Still, the benefits aren’t just to the farmers. Blue River Technologies, for instance, shows that they can reduce the use of herbicides by 90 percent by moving from broadcast spraying to targeted spraying using data pulled from AI sensors. Less herbicides are good for all of us—human and earth alike. Clearly digital transformation in agriculture isn’t just good for food production, it’s good for the health of the planet.
Research and Development
Just like AI is helping speed up pharmaceutical trials by decreasing the length of the trial and error phase of development, it’s doing the same thing for agriculture. The AI teams at Monsanto, for instance, found that algorithms could help them more quickly determine which hybrid plants would grow best in real-life planting conditions, saving massive amounts of product development time. For instance, in the past, Monsanto would evaluate corn hybrids for years in the field before bringing them to market—a process that could take eight years from discovery to commercialization. The breeding program would select about 500 breeds for trials—a process that was cost and time prohibitive. Using an algorithm that used the past 15 years of molecular marker and field trial information, they’ve shaved an entire year off the breeding process. That’s an incredible leap, especially considering the population surge we’re about to encounter in coming decades. What’s even better: connected farmers globally will theoretically be able to share this type of information, allowing for greater and faster product development not just on Monsanto farms, but around the world.
Another exciting development: image recognition in AI. Google is working to train AI to recognize 5,000 species of plants and animals, which would improve drone ability to detect pest disease and crop damage. This advancement is huge, as it would allow farmers to monitor their acreage far more quickly and accurately than they ever have before, and to understand pest patterns over time.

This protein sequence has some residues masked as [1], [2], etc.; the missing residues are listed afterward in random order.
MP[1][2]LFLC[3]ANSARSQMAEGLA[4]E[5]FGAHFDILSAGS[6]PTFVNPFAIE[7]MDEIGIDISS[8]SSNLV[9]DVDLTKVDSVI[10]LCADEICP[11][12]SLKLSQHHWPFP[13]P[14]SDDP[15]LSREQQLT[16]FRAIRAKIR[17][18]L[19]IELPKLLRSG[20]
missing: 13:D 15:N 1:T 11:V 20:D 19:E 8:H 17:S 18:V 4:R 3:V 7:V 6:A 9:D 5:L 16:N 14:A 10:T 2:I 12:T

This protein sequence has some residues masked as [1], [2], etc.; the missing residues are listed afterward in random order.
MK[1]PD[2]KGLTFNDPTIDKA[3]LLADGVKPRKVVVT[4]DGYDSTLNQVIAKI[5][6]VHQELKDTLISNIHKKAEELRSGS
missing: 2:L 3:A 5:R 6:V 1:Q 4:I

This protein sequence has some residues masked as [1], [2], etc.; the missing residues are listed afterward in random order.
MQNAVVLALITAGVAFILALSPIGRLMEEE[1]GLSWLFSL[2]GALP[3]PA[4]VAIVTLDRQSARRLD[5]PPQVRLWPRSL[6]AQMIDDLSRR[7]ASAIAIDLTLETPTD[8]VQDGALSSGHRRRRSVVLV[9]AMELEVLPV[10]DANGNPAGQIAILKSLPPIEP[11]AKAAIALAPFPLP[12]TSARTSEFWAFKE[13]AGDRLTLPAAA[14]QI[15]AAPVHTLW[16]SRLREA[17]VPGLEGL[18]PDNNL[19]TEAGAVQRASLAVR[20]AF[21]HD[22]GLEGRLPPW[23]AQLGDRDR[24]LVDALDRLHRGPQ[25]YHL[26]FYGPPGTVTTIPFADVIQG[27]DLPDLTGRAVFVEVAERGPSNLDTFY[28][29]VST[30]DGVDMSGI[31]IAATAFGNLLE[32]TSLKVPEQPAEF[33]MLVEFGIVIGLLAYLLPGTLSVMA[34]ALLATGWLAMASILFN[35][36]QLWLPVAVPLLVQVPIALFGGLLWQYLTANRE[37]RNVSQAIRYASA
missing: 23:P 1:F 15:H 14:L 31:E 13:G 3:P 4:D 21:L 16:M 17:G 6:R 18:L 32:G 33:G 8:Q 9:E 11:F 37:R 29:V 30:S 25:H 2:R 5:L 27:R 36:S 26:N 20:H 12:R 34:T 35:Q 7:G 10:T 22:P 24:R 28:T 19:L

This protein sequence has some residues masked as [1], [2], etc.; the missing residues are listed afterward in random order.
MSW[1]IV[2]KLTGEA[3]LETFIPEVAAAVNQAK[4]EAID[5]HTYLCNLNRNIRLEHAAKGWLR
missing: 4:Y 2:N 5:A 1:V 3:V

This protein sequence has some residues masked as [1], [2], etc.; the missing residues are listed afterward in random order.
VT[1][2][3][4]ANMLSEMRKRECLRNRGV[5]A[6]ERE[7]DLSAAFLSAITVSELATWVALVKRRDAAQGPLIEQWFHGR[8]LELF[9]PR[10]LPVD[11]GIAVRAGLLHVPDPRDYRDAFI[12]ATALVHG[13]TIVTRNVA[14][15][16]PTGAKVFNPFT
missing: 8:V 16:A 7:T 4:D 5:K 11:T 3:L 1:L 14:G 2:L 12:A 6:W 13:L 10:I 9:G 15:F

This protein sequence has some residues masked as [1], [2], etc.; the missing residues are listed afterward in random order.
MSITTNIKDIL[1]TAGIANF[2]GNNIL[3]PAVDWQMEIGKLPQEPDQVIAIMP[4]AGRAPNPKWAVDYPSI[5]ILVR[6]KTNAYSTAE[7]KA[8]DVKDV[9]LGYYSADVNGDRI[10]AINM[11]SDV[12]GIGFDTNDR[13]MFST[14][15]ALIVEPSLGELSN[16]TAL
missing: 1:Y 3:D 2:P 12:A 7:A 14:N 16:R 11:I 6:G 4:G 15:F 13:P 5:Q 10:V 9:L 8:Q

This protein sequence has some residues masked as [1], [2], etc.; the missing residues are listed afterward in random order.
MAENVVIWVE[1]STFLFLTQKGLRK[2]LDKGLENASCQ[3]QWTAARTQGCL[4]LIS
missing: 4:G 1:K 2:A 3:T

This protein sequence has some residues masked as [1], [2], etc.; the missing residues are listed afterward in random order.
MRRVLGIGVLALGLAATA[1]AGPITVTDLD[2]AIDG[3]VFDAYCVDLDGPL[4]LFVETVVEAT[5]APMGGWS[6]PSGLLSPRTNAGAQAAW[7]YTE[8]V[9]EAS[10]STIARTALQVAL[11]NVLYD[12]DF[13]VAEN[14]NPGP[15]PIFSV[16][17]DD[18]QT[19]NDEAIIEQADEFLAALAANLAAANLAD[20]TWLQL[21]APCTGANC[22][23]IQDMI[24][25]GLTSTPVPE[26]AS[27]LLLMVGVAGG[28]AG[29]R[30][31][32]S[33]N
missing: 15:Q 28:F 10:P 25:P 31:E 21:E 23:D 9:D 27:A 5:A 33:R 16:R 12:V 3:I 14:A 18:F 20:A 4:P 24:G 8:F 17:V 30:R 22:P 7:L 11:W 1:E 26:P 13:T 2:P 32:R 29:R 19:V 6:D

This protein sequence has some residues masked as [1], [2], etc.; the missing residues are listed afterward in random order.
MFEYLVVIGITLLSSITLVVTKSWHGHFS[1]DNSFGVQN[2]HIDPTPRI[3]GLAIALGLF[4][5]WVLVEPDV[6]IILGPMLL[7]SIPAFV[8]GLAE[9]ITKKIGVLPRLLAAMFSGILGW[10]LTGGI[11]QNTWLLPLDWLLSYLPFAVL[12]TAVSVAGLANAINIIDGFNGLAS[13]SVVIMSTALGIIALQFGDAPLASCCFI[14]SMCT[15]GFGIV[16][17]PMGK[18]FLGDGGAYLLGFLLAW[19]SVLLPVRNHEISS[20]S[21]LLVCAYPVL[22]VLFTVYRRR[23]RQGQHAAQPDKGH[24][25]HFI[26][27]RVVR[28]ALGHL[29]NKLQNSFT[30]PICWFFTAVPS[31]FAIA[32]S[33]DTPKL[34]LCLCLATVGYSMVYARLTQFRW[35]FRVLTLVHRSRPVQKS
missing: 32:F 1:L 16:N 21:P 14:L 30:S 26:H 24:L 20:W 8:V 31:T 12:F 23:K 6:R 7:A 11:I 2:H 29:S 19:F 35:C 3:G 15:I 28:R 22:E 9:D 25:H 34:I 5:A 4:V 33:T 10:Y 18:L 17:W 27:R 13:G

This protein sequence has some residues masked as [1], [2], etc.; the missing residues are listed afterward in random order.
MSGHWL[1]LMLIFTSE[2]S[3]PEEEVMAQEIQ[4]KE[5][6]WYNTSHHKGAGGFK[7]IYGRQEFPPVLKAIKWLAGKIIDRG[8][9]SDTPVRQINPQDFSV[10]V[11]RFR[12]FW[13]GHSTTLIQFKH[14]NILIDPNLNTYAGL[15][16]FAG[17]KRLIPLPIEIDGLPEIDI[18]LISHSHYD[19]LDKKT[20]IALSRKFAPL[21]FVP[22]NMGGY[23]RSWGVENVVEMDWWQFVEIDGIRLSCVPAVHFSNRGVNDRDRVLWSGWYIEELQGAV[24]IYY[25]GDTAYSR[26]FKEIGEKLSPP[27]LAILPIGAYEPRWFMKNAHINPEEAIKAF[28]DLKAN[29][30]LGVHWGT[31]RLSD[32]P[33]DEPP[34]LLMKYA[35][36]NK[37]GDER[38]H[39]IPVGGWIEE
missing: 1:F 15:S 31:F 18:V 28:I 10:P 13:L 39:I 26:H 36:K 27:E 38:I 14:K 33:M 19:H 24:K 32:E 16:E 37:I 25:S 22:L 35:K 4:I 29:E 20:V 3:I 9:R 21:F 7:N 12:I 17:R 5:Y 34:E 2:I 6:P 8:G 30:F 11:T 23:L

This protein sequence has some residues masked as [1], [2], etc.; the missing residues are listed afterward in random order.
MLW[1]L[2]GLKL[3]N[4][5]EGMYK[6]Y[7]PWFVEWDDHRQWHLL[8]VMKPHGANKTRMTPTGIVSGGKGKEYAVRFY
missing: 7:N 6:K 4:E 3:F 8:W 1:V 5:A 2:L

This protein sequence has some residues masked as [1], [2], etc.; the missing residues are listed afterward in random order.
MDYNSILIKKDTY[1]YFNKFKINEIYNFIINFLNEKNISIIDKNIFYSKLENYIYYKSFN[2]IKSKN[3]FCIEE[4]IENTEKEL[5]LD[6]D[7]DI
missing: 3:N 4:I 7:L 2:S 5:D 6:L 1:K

Reaping the Harvest of Digital Transformation in Agriculture: More Numbers and Bodies are Needed
Despite the huge potential in AgTech right now, there are also a few concerns. For one, like any AI process, AgTech relies on data. But in a market where data is produced at annual intervals, data collection can be slow and difficult. The agricultural field has also found it difficult to compete with other tech-savvy industries in attracting young AI talent. I’m hoping a younger generation, wanting to find purpose in their work, will be drawn to this promising market. Because when it comes to digital transformation in agriculture, there is potential to impact not just farmer productivity, but billions of human lives.
The original version of this article was first published on Forbes.
Futurum Research provides industry research and analysis. These columns are for educational purposes only and should not be considered in any way investment advice.
Daniel Newman is the Chief Analyst of Futurum Research and the CEO of The Futurum Group. Living his life at the intersection of people and technology, Daniel works with the world’s largest technology brands exploring Digital Transformation and how it is influencing the enterprise. Read Full Bio